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Peter Able[_2_] Peter Able[_2_] is offline
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Default *Five* wire overhead mains cables

On 21/04/2021 15:50, Scott wrote:
On Tue, 20 Apr 2021 19:21:09 +0100, Peter Able wrote:

On 20/04/2021 16:26, Scott wrote:
On Sun, 18 Apr 2021 09:03:28 +0100, Peter Able wrote:

On 17/04/2021 12:01, Scott wrote:
On Sat, 17 Apr 2021 11:15:53 +0100, The Natural Philosopher

On 17/04/2021 10:06, Peter Able wrote:
If all of your extensions are simply connected across the incoming pair,
then induced hum won't just affect one extension.

I thought about that, and then decided as a statement of fact it was

Consider a set of telephone wires all starred from a single point where
they are all shorted together. Telephones are oin te end of each pair.

One of the wires goes through a transformer that is designed to induce
current in it. The telephone on that wire and that wire alone will see

Except that mine are wired as a spur. I am quite surprised the hum
does not go back the way to number 2.

Philosopher, starting with a false assumption is always a bad start, but
star, daisy-chain or hybrid. Would you describe the path(s) of the
induced currents for no handsets lifted and for each handset in turn lifted?

Scott, have you tried swapping around the handsets? Just a bit more

No, but I thought of that as I was watching Netflix. I also found out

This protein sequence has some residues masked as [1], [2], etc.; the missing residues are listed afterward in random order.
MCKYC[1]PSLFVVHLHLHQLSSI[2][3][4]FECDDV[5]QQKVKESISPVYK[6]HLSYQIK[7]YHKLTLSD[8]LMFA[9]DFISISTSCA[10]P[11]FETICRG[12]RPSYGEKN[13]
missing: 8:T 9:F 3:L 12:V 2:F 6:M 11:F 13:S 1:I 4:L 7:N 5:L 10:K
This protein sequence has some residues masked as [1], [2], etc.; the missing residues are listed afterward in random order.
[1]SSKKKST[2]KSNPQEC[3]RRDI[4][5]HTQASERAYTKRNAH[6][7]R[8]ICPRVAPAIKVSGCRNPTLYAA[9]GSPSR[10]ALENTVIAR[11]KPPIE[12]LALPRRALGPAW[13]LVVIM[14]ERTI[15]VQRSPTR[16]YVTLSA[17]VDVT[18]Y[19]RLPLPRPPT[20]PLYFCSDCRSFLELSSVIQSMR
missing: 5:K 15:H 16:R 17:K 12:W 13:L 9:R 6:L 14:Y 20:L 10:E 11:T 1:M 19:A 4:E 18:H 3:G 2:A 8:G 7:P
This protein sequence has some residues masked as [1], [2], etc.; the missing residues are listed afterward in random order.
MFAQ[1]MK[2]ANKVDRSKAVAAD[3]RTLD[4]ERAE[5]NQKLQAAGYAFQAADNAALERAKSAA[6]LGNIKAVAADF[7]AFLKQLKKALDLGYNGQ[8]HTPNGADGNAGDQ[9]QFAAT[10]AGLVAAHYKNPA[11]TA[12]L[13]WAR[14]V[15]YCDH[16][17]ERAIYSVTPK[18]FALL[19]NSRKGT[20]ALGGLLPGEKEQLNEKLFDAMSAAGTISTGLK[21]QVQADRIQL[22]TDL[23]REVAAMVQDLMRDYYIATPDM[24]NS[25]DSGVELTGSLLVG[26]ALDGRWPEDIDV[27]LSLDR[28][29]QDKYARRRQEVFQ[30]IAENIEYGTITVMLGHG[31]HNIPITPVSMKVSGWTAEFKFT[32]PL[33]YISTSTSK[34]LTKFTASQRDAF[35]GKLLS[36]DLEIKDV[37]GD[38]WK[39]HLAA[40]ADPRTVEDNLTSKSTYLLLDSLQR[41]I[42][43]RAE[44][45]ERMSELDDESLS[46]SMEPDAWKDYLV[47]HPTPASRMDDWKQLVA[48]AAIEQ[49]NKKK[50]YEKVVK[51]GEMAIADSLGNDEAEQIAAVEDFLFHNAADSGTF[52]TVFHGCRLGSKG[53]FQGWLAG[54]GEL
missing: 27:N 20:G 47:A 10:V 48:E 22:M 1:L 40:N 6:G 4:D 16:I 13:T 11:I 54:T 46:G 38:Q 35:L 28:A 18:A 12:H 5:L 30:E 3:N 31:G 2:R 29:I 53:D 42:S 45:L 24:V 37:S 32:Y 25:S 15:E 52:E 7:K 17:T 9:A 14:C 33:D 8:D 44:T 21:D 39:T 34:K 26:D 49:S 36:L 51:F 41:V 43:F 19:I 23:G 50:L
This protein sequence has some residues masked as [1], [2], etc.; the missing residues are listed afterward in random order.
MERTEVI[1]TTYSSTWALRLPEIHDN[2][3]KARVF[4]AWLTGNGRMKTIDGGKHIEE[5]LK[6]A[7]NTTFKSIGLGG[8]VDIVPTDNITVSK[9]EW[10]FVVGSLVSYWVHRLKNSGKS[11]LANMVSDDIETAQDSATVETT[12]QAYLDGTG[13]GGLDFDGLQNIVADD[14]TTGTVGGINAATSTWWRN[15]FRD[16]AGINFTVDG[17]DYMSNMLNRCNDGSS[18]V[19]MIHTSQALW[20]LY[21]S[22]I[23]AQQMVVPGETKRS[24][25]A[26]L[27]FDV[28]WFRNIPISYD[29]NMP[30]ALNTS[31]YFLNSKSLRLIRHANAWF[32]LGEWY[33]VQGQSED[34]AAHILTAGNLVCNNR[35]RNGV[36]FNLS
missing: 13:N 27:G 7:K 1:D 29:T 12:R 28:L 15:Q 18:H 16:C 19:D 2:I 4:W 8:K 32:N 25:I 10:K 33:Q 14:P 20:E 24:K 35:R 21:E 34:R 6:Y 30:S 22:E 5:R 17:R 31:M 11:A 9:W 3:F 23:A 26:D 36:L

if I hold the line the buzzing increases !!! Maybe I am acting as an

OK - are you going to try swapping? Is that you holding the 'phone or
the power cable? It'd be interesting to see a sketch of the network of
phones - showing any broadband filters. Is each extension used for
phone only, broadband only, or both? Does any of the network still
include a third, "bell" wire?

I'll try the swapping tonight. The phone has a headset and I was
holding the cable to the headset.

Master socket (filtered) ext 1 ext 2. I had to reconnect the bell
wire as ext 2 does not ring without it. The only broadband filter is
contained in the master socket. The route from ext 1 to ext 2 runs
under the floor close to a ring main and my TV set, which I assume is
the source of the problem.

Just a couple of observations.

How many phones of the last 25 years need bell wires?

You don't get any significant radiation at "hum" frequencies from TVs -
unless they are similarly ancient Cathode-Ray-Tube ones?

I take it you hear this hum when you've made the call as well as when
you've answered them on the humming ext? Try the ext1 - ext2 handset
swap. Then swap back and try disconnecting the bell wire - everywhere
you can - and then make a call using the hummer - or call yourself from
a mobile and pick-up on the hummer handset, see if the hum is gone.

By the way, what actually is ext2? is it a mains (or anything else)
-connected thing e.g. a fax machine?